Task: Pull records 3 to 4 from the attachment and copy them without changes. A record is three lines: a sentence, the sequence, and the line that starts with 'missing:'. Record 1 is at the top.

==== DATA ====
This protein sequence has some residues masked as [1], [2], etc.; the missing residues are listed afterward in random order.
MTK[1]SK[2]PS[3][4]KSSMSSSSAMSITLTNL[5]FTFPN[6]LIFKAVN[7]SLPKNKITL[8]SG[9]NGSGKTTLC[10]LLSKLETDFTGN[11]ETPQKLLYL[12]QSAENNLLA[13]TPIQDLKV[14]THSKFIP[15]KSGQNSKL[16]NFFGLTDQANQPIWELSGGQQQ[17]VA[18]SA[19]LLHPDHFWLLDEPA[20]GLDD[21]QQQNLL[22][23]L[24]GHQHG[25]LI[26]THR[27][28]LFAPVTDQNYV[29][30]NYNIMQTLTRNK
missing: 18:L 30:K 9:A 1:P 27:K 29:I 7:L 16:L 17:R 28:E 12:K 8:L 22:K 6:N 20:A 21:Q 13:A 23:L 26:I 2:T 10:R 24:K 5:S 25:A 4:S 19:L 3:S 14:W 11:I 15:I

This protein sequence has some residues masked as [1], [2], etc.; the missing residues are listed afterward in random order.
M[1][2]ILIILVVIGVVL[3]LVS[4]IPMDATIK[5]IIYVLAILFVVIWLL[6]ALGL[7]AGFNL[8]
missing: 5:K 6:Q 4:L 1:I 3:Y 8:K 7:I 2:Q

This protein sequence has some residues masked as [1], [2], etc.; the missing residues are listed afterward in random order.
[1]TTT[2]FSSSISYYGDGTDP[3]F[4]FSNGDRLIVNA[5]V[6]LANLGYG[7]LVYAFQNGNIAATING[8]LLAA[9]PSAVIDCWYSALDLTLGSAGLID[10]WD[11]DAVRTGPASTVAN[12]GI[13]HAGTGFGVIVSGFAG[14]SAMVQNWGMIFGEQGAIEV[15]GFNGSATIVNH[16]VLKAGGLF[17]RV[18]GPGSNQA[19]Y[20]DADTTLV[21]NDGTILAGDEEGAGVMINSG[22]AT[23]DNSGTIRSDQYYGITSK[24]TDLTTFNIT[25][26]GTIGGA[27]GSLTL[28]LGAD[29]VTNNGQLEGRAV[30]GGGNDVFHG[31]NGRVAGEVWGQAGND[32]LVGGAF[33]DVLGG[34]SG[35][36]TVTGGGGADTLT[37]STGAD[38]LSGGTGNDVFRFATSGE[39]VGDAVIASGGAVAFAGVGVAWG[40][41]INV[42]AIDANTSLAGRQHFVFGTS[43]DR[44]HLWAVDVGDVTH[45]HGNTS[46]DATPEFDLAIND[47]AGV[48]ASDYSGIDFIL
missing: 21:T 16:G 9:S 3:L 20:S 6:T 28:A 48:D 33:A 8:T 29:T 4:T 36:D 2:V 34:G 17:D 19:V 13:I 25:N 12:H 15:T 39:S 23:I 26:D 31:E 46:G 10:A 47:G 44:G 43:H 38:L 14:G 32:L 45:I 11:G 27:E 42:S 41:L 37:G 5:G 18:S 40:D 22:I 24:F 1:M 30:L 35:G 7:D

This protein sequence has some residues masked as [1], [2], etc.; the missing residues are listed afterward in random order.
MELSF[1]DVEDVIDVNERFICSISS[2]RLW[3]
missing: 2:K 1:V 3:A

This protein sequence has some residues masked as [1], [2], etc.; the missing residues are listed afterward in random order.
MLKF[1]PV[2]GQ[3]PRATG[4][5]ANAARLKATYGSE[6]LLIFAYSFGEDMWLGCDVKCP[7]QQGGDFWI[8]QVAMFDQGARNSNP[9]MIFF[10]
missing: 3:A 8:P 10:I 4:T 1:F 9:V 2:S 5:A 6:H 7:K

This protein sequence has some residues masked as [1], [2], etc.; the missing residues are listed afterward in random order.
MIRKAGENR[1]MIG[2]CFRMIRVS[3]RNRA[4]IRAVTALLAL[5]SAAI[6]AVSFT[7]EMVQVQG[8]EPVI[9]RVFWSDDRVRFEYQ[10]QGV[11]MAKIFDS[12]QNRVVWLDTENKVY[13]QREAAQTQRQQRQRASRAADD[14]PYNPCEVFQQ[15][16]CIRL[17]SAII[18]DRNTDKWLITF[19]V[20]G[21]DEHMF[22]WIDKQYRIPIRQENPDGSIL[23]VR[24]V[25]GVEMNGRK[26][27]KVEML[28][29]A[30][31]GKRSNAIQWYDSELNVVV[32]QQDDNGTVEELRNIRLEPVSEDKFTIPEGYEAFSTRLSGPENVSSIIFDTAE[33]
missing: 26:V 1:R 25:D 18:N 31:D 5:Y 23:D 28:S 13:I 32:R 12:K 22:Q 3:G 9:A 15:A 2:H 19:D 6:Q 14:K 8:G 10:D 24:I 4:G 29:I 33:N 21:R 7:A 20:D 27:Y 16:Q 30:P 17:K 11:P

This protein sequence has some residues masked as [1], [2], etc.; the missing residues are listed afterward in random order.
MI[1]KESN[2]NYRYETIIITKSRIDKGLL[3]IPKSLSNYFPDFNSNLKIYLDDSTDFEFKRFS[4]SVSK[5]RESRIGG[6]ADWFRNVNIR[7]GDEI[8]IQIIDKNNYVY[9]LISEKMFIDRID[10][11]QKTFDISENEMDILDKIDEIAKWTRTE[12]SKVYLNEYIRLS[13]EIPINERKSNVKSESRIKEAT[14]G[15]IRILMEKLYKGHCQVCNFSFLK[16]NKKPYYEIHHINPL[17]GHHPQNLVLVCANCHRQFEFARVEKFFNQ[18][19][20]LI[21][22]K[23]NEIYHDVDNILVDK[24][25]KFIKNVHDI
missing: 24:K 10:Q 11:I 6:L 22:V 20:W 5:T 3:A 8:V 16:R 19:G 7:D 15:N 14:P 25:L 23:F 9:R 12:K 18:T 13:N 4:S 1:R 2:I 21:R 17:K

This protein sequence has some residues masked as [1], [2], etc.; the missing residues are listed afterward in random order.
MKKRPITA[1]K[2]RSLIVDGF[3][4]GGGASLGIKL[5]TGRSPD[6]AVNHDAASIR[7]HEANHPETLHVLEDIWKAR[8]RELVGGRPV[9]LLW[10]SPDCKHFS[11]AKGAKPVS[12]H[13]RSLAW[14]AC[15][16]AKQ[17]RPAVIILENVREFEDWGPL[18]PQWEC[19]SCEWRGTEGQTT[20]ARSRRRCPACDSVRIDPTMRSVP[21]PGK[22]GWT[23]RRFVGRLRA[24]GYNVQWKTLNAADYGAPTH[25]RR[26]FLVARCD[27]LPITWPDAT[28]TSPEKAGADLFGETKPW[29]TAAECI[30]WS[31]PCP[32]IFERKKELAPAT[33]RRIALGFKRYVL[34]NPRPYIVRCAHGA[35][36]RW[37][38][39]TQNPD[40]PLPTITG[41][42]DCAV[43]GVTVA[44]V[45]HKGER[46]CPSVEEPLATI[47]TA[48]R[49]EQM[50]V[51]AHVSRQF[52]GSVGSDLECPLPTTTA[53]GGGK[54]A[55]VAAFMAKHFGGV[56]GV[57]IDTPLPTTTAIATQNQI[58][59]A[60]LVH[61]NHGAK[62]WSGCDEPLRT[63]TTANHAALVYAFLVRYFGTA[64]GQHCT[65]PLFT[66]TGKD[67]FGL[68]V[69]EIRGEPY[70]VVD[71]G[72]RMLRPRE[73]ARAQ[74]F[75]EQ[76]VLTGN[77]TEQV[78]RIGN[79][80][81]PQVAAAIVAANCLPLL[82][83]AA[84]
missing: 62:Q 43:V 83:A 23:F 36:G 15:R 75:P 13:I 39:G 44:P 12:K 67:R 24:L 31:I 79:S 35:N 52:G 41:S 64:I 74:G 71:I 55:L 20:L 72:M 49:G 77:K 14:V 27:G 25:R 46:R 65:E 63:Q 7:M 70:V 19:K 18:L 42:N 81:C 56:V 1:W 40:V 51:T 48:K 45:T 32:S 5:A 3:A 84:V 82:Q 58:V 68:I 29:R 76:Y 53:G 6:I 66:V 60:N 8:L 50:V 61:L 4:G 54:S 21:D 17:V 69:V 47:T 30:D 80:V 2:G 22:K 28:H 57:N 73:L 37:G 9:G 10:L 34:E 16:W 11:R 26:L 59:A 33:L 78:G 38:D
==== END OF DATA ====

This protein sequence has some residues masked as [1], [2], etc.; the missing residues are listed afterward in random order.
[1]TTT[2]FSSSISYYGDGTDP[3]F[4]FSNGDRLIVNA[5]V[6]LANLGYG[7]LVYAFQNGNIAATING[8]LLAA[9]PSAVIDCWYSALDLTLGSAGLID[10]WD[11]DAVRTGPASTVAN[12]GI[13]HAGTGFGVIVSGFAG[14]SAMVQNWGMIFGEQGAIEV[15]GFNGSATIVNH[16]VLKAGGLF[17]RV[18]GPGSNQA[19]Y[20]DADTTLV[21]NDGTILAGDEEGAGVMINSG[22]AT[23]DNSGTIRSDQYYGITSK[24]TDLTTFNIT[25][26]GTIGGA[27]GSLTL[28]LGAD[29]VTNNGQLEGRAV[30]GGGNDVFHG[31]NGRVAGEVWGQAGND[32]LVGGAF[33]DVLGG[34]SG[35][36]TVTGGGGADTLT[37]STGAD[38]LSGGTGNDVFRFATSGE[39]VGDAVIASGGAVAFAGVGVAWG[40][41]INV[42]AIDANTSLAGRQHFVFGTS[43]DR[44]HLWAVDVGDVTH[45]HGNTS[46]DATPEFDLAIND[47]AGV[48]ASDYSGIDFIL
missing: 21:T 16:G 9:S 3:L 20:S 6:T 28:A 48:D 33:A 8:T 29:T 4:T 36:D 2:V 34:G 17:D 19:V 13:I 25:N 12:H 15:T 39:S 23:I 26:D 31:E 46:G 10:A 47:G 44:G 43:H 38:L 14:G 32:L 45:I 11:G 27:E 42:S 41:L 37:G 5:G 18:S 40:D 22:I 24:F 1:M 30:L 35:G 7:D

This protein sequence has some residues masked as [1], [2], etc.; the missing residues are listed afterward in random order.
MELSF[1]DVEDVIDVNERFICSISS[2]RLW[3]
missing: 2:K 1:V 3:A